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When a stranger arrives on Peter’s doorstep looking for his wife, Peter becomes involved in the stranger’s plight when he witnesses the stranger beaten and stabbed by a local group of thugs.
Following their successful collaboration on The Green Inferno, Eli Roth Presents, Guillermo Ameodo’s highly creative spin on the vampire genre. Featuring a solid supporting cast that Eli Roth fans will recognize from previous projects, and lead with strong performances by Cristobal Tapia Montt, as our antihero, Martin, and Nicholas Duran, as Peter, this film kept me engaged (except for a couple of hospital scenes – hard to suspend my disbelief when certain simple details are overlooked) and had me yelling at the screen. I considered this a positive. Characters are allowed to be stupid, cruel, gullible, etc. Characters are allowed to make bad choices that have consequences, it moves the plot along.
I have mixed feelings about this film. I enjoyed the story and the character development. The main plot line of Martin trying to find out what happened to his wife is not only good, the chemistry among the cast involved is intense and believable. However, though the secondary plot, about the deputy sheriff and his son, is good, it is not as strong. I was unable to feel sympathy for these characters, likely because there is much less palpable chemistry. The intense emotions that should be present between father and son who have suffered a huge loss isn’t there. Whether it’s a failure of the script or the actors inability to convey the tragedy and hardships that leads them to the actions they chose, it’s hard to say.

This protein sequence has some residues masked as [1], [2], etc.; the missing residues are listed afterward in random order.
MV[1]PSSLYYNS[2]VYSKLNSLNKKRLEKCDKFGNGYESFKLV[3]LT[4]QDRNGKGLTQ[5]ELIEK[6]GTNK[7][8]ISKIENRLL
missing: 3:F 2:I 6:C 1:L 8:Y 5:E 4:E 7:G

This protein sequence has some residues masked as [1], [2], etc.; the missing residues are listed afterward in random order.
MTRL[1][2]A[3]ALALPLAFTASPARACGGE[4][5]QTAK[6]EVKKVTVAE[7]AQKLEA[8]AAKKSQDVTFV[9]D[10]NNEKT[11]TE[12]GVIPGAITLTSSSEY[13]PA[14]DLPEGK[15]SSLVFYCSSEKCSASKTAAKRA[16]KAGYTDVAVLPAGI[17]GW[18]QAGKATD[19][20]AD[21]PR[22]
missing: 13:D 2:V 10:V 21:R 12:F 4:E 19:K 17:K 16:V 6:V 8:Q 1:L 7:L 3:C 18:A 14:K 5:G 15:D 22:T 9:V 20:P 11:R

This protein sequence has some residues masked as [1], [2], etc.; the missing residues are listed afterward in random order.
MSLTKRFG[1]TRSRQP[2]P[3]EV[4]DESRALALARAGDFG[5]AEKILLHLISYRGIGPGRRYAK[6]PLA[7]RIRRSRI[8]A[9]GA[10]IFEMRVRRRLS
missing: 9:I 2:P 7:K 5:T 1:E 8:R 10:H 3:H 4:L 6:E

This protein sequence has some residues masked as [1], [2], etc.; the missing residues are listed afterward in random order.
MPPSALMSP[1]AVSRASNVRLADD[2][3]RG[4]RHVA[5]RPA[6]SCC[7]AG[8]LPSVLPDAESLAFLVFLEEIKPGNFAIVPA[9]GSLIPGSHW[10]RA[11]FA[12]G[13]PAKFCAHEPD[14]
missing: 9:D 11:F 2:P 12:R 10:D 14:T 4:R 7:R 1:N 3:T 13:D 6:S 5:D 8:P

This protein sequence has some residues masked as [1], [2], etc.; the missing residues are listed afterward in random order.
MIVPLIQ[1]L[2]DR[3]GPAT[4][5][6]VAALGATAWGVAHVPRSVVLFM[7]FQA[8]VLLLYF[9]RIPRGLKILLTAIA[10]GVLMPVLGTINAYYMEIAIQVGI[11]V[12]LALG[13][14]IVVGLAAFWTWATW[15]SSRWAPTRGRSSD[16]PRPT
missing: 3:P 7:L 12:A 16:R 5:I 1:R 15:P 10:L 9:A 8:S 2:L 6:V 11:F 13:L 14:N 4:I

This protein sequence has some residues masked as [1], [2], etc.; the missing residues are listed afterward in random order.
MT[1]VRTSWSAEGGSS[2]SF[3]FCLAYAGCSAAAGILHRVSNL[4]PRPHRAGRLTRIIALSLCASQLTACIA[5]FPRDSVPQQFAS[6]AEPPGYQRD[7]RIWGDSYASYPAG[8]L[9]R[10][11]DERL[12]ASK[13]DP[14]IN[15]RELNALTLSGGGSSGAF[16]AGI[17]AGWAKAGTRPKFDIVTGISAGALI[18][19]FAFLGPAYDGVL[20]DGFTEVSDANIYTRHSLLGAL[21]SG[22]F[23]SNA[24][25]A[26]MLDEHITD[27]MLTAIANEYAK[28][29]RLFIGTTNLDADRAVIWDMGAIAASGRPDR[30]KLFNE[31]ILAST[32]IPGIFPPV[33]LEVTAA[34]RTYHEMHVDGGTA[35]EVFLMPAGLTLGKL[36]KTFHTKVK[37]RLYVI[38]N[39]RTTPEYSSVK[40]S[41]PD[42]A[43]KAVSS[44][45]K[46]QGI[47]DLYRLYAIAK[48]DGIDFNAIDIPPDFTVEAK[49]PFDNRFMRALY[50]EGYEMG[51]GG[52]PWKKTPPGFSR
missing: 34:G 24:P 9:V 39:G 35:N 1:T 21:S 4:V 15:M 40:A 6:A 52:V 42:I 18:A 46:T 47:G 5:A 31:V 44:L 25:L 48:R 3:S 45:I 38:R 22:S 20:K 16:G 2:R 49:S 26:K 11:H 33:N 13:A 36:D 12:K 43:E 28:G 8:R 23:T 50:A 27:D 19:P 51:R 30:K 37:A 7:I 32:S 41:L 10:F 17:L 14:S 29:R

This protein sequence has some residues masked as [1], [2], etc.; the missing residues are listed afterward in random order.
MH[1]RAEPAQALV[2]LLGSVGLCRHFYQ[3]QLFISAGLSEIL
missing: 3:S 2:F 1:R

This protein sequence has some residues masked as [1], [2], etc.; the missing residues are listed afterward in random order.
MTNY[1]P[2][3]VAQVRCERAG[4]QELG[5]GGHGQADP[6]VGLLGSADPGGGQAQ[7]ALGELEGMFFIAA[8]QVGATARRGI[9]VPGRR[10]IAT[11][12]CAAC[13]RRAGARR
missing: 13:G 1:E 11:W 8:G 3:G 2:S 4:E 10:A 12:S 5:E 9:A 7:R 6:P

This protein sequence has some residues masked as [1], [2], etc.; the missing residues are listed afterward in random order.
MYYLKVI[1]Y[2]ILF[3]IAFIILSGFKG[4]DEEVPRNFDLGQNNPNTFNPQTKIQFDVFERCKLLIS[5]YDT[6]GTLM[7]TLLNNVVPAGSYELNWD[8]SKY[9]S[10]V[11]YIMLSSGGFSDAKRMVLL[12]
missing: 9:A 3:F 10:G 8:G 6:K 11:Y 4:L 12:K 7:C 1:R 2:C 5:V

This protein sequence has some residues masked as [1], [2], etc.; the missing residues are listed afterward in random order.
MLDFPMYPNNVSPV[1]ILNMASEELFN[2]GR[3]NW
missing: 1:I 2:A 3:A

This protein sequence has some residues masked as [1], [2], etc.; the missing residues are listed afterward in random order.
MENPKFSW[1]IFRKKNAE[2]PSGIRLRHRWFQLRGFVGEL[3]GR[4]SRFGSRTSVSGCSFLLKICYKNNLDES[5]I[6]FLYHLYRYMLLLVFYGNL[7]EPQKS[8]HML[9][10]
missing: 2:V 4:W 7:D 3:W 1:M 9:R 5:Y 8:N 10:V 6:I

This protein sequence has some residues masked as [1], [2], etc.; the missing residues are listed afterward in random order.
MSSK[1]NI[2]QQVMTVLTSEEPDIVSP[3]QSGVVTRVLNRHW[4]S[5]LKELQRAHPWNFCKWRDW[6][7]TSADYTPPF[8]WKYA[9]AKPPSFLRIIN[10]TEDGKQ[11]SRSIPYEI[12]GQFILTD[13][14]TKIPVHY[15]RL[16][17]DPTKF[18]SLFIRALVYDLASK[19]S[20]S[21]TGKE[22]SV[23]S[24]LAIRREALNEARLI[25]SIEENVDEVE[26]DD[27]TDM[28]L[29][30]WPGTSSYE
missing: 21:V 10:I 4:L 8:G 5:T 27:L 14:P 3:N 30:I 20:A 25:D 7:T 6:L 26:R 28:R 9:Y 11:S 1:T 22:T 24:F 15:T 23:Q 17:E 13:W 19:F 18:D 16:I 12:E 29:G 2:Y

The cinematography is beautiful, the score is subtle and spot on. There are small details that were overlooked, particularly in the hospital scenes, as I mentioned earlier, that were annoying because they would have been so easy to address. The other issue that kept this film from being better was, though this film was made in Chili, and many of the actors must have had accents, it was rather obvious that the film was voiced over. It’s okay for people to have accents, really.
I thought about giving this a lower rating because it is so ambitious and it has its flaws. But as I’ve written this, I realize that the movie was successful in the most important ways, it was creative, consistent, captivating, and evocative. I gave this 3 1/2 glasses of wine. I would have given it 4 had the subplot between the deputy sheriff and his son been stronger.